Juneteenth: What you need to know
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Juneteenth — short for June 19 — effectively marked the end of slavery in the United States in 1865.
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For 155 years, the date has commemorated the moment when Union soldiers marched into Galveston, Texas, to tell slaves that the Civil War had ended and that they were free. It is now widely seen as the longest-running national celebration of the end of slavery in the United States, with 46 states and the District of Columbia officially recognizing the day as a state holiday or day of recognition.
It has yet to be declared a federal holiday, although the push for it to become one is gaining traction within the Capitol. In 2018, a resolution recognizing Juneteenth as a national holiday passed the Senate, although the accompanying resolution has not been approved in the House.
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This year, however, the celebration comes amid a nationwide movement for racial justice that has been re-energized by the death of George Floyd, a black man in police custody in Minneapolis. Floyd's death shed light on the issues of systemic racism and injustice that remain present in the United States.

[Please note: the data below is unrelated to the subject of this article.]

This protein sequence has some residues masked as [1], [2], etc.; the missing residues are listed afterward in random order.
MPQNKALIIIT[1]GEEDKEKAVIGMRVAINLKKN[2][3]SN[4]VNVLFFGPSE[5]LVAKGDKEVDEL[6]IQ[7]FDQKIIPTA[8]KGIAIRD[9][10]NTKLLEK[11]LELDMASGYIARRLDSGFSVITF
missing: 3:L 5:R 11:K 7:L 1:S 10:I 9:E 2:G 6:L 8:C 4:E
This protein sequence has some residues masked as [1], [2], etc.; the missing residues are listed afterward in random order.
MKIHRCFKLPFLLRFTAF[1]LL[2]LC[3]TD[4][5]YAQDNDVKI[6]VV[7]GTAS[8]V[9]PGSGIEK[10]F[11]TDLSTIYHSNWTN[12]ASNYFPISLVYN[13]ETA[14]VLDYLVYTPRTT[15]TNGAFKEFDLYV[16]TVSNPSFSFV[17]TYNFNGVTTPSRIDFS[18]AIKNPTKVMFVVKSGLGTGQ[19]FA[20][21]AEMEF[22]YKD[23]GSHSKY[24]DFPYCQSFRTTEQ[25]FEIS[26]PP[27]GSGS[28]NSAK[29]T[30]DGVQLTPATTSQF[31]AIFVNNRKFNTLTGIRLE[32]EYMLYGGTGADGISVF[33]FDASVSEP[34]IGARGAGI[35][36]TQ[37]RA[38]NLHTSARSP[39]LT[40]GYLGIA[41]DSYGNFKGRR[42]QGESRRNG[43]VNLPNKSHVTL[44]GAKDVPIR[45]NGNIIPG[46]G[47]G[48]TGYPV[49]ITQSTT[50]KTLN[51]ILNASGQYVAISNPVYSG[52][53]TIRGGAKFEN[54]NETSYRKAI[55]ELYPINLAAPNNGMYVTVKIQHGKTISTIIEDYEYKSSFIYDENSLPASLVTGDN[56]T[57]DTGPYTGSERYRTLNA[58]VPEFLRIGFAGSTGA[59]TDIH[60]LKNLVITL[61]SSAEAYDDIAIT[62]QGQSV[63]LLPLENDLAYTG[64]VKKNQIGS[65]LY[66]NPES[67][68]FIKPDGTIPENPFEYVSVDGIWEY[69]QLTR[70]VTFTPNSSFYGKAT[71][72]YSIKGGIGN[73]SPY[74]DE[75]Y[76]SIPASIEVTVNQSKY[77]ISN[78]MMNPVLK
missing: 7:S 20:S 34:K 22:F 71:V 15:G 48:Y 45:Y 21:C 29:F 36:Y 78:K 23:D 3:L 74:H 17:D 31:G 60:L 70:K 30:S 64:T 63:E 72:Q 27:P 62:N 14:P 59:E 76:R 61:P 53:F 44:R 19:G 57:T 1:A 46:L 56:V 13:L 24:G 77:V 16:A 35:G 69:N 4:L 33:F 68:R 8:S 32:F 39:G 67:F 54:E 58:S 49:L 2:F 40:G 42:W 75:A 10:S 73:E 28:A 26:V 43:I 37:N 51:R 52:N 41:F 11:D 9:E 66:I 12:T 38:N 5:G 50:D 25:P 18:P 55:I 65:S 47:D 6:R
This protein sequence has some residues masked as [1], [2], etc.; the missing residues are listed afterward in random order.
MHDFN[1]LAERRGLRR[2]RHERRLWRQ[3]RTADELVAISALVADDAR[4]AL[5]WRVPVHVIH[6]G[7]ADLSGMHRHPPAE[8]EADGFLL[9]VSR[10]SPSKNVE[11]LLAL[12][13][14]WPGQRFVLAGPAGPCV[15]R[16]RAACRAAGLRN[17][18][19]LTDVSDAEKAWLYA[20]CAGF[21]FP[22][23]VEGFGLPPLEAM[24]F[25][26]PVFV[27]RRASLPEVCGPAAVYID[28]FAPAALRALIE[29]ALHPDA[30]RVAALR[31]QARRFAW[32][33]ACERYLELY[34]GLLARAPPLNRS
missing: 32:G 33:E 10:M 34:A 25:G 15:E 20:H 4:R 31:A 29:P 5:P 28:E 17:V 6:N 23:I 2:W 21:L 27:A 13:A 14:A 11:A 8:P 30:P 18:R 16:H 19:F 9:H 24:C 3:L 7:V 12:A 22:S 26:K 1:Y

Like years past, celebrations spanning across the country — including parades and readings of the Emancipation Proclamation – are expected to continue with some major companies and even the NFL moving to declare it a paid company holiday.
On September 22, 1862, President Abraham Lincoln issued a preliminary Emancipation Proclamation, notifying the rebel states in the Confederacy that if they did not cease fighting and re-join the union by January 1 then all slaves in the rebellious states would be free.
By January 1, 1863, Lincoln issued the formal Emancipation Proclamation declaring all slaves be free in Confederate territory. The executive order stated that "that all persons held as slaves" within the rebellious states "are, and henceforward shall be free," the U.S. National Archives and Records Administration.
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